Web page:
Sacred Texts  Judaism  Index  Previous  Next 



The Biblical account of the prophet Elijah, of his life and work during the reigns of Ahab and his son Joram, gives but a faint idea of a personage whose history begins with Israel's sojourn in Egypt, and will end only when Israel, under the leadership of the Messiah, shall have taken up his abode again in Palestine.

The Scripture tells us only the name of Elijah's home, but it must be added that he was a priest, identical with Phinehas, the priest zealous for the honor of God, who distinguished himself on the journey through the desert, and played a prominent role again in the time of the Judges.

Elijah's first appearance in the period of the Kings was his meeting with Ahab in the house of Hiel, the Beth-elite, the commander-in-chief of the Israelitish army, whom he was visiting to condole with him for the loss of his sons. God Himself had charged the prophet to offer sympathy to Hiel, whose position demanded that honor be paid him. Elijah at first refused to seek out the sinner who had violated the Divine injunction against rebuilding Jericho, for he said that the blasphemous talk of such evil-doers always called forth his rage. Thereupon God promised Elijah that fulfilment should attend whatever imprecation might in his wrath escape him against the godless for their unholy speech. As the prophet entered the general's house, he heard Hiel utter these words: "Blessed be the Lord God of the pious, who grants fulfilment to the words of the pious." Hiel thus acknowledged that he had been justly afflicted with Joshua's curse against him who should rebuild Jericho.

Ahab mockingly asked him: "Was not Moses greater than Joshua, and did he not say that God would let no rain descend upon the earth, if Israel served and worshipped idols? There is not an idol known to which I do not pay homage, yet we enjoy all that is goodly and desirable. Dost thou believe that if the words of Moses remain unfulfilled, the words of Joshua will come true?" Elijah rejoined: "Be it as thou sayest: 'As the Lord, the God of Israel liveth, before whom I stand, there shall not be dew nor rain these years, but according to my word.'" In pursuance of His promise, God could not but execute the words of Elijah, and neither dew nor rain watered the land.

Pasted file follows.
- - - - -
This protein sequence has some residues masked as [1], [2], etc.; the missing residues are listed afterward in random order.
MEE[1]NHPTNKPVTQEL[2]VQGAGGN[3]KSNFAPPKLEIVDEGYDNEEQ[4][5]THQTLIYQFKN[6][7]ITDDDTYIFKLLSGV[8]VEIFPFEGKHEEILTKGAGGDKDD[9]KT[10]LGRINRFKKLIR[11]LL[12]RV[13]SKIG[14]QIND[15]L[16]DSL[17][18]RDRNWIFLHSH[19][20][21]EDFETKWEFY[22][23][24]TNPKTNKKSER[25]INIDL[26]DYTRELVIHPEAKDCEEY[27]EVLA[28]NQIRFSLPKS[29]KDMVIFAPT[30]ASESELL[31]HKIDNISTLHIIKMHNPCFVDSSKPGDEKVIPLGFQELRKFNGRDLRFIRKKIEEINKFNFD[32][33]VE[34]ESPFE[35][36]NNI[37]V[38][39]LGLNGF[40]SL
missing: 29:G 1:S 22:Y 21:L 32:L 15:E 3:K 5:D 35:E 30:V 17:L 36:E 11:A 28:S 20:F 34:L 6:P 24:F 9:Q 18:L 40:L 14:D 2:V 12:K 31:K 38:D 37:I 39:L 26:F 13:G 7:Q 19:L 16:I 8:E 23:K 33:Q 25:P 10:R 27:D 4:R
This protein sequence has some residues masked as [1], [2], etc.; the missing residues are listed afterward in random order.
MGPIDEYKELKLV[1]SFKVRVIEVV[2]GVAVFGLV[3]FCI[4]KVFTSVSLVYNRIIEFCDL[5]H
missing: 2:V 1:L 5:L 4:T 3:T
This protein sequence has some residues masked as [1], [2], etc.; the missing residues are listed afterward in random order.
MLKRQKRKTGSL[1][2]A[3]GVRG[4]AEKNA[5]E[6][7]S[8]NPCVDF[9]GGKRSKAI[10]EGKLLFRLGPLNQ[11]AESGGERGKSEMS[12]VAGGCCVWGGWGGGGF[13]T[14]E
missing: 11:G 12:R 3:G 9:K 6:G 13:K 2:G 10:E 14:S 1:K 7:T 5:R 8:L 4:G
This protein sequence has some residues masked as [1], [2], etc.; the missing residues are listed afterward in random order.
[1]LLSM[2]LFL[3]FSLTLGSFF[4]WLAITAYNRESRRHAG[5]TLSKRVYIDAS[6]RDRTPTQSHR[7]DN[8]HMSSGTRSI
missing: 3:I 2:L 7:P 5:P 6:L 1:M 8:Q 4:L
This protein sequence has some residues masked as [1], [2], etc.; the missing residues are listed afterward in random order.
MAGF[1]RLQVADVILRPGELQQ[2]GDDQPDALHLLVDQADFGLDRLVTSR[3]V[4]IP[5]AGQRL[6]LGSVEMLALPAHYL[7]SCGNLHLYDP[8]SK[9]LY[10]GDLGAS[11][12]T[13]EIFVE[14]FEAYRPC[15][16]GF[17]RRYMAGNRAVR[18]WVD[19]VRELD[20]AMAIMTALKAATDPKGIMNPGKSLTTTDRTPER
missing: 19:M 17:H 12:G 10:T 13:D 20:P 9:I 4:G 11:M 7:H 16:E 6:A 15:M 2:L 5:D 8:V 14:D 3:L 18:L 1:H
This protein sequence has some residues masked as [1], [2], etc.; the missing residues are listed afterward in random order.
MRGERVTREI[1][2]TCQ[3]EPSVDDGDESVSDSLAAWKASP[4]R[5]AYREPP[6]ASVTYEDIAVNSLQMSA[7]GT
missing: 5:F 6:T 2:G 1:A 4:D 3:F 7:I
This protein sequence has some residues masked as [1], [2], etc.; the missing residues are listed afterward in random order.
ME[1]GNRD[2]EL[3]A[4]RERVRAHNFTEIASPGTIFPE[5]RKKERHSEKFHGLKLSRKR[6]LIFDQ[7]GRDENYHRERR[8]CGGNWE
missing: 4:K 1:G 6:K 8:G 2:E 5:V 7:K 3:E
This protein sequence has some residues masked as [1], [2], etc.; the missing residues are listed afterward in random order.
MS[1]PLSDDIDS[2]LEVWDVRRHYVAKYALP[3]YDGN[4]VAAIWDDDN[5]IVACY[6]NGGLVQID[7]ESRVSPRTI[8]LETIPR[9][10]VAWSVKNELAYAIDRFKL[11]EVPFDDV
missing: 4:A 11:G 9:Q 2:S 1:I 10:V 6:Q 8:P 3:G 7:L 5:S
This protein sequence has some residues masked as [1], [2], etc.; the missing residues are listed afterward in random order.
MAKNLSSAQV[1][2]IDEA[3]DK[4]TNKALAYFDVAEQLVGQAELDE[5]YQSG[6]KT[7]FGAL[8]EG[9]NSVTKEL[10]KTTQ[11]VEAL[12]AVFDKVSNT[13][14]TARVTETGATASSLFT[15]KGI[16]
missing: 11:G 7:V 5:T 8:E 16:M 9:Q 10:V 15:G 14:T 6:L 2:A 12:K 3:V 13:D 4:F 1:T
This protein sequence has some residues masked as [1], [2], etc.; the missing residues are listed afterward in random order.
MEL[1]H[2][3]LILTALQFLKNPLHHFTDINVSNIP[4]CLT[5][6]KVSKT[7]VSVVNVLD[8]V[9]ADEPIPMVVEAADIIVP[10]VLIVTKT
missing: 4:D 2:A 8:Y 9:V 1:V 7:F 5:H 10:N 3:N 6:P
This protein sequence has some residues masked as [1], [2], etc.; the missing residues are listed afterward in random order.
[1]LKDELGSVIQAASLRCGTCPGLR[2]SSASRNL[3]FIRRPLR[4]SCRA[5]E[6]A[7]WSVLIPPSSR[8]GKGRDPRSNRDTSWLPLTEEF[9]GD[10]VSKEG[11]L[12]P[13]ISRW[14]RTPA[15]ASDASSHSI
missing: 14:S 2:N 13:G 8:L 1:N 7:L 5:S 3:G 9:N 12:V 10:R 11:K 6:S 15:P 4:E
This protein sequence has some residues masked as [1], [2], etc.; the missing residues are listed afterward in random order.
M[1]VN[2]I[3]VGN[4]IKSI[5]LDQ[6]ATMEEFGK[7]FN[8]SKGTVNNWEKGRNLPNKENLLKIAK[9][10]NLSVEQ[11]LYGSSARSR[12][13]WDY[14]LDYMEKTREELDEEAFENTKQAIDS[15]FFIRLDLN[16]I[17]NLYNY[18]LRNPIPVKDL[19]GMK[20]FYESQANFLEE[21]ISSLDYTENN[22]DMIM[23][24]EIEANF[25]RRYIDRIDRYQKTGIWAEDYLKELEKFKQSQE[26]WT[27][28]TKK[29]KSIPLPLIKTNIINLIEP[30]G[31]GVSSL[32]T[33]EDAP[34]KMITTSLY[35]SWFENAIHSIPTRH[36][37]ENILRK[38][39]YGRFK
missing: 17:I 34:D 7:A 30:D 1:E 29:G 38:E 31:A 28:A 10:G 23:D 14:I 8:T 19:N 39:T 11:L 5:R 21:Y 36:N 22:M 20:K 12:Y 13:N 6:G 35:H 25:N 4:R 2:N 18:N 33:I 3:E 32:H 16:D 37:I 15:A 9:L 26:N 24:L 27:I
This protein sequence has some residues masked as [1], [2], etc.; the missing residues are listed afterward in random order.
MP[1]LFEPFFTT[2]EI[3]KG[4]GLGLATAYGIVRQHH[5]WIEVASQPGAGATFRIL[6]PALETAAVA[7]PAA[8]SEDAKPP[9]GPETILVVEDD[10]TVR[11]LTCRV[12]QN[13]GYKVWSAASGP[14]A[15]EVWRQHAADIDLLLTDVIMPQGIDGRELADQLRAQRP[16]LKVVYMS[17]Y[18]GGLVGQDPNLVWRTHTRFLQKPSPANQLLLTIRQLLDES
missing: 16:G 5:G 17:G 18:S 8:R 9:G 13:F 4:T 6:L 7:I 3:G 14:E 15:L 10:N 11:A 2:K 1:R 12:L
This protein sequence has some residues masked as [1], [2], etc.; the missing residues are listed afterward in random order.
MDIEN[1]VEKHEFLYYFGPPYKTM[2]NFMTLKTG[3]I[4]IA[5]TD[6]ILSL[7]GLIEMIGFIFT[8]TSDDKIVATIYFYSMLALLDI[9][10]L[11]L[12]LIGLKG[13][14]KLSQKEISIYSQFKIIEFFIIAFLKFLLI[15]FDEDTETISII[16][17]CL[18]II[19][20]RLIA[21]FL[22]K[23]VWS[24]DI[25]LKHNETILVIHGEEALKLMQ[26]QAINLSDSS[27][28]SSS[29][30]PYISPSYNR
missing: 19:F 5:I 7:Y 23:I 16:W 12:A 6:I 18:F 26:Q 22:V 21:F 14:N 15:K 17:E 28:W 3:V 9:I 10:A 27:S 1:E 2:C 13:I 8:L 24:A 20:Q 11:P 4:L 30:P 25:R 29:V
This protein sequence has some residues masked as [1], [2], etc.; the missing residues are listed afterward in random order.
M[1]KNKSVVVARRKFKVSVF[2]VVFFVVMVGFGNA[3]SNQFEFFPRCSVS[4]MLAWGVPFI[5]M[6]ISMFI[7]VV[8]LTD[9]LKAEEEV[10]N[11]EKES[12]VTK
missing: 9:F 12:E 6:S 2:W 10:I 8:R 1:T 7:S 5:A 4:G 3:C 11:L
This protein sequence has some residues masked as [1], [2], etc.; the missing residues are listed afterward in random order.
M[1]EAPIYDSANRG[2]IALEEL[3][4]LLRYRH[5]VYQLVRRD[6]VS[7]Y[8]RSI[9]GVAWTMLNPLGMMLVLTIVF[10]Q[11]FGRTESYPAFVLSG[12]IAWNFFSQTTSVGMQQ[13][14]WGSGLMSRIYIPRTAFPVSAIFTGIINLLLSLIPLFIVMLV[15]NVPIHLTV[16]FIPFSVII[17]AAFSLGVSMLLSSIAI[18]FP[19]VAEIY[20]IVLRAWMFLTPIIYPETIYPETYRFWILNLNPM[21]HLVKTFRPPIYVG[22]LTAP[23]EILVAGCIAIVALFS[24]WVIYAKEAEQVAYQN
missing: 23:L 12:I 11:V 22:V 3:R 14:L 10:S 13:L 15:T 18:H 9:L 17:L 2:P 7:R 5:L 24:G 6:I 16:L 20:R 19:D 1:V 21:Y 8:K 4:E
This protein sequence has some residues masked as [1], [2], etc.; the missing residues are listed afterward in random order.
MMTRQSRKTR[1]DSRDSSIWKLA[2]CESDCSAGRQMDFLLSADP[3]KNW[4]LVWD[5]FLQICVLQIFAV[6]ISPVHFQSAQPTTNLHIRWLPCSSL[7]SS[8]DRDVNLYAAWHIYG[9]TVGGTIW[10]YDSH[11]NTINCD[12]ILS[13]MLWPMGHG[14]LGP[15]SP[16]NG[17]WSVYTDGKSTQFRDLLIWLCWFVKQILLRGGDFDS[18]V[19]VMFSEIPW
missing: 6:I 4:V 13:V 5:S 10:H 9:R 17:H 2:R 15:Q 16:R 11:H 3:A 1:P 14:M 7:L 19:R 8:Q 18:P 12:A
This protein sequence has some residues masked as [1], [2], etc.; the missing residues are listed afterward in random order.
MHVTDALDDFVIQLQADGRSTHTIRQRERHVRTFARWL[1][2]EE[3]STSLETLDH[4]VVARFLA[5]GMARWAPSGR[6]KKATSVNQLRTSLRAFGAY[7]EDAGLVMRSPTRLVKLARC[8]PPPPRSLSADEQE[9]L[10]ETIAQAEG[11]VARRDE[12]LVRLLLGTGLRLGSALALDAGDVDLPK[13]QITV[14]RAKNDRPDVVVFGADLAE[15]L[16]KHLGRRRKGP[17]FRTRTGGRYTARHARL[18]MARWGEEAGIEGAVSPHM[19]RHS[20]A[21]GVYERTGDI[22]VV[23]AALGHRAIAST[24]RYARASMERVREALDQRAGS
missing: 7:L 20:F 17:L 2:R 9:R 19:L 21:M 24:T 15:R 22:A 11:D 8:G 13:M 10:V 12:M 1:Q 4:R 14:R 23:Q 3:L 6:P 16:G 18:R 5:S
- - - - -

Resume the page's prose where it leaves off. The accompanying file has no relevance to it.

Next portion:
A famine ensued, and Ahab sought to wreak his vengeance upon the prophet. To escape the king's persecutions, Elijah hid himself. He was sustained with food brought from the larder of the pious king Jehoshaphat by ravens, which at the same time would not approach near to the house of the iniquitous Ahab.

God, who has compassion even upon the impious, tried to induce the prophet to release Him from His promise. To influence him He made the brook run dry whence Elijah drew water for his thirst. As this failed to soften the inflexible prophet, God resorted to the expedient of causing him pain through the death of the son of the widow with whom Elijah was abiding, and by whom he had been received with great honor. When her son, who was later to be known as the prophet Jonah, died, she thought God had formerly been gracious to her on account of her great worthiness as compared with the merits of her neighbors and of the inhabitants of the city, and now He had abandoned her, because her virtues had become as naught in the presence of the great prophet. In his distress Elijah supplicated God to revive the child. Now God had the prophet in His power. He could give heed unto Elijah's prayer only provided the prophet released Him from the promise about a drought, for resuscitation from death is brought about by means of dew, and this remedy was precluded so long as Elijah kept God to His word withholding dew and rain from the earth. Elijah saw there was nothing for it but to yield. However, he first betook himself to Ahab with the purpose of overcoming the obduracy of the people, upon whom the famine had made no impression. Manifest wonders displayed before their eyes were to teach them wisdom. The combat between God and Baal took place on Carmel. The mount that had esteemed itself the proper place for the greatest event in Israelitish history, the revelation of the law, was compensated, by the many miracles now performed upon it, for its disappointment at Sinai's having been preferred to it.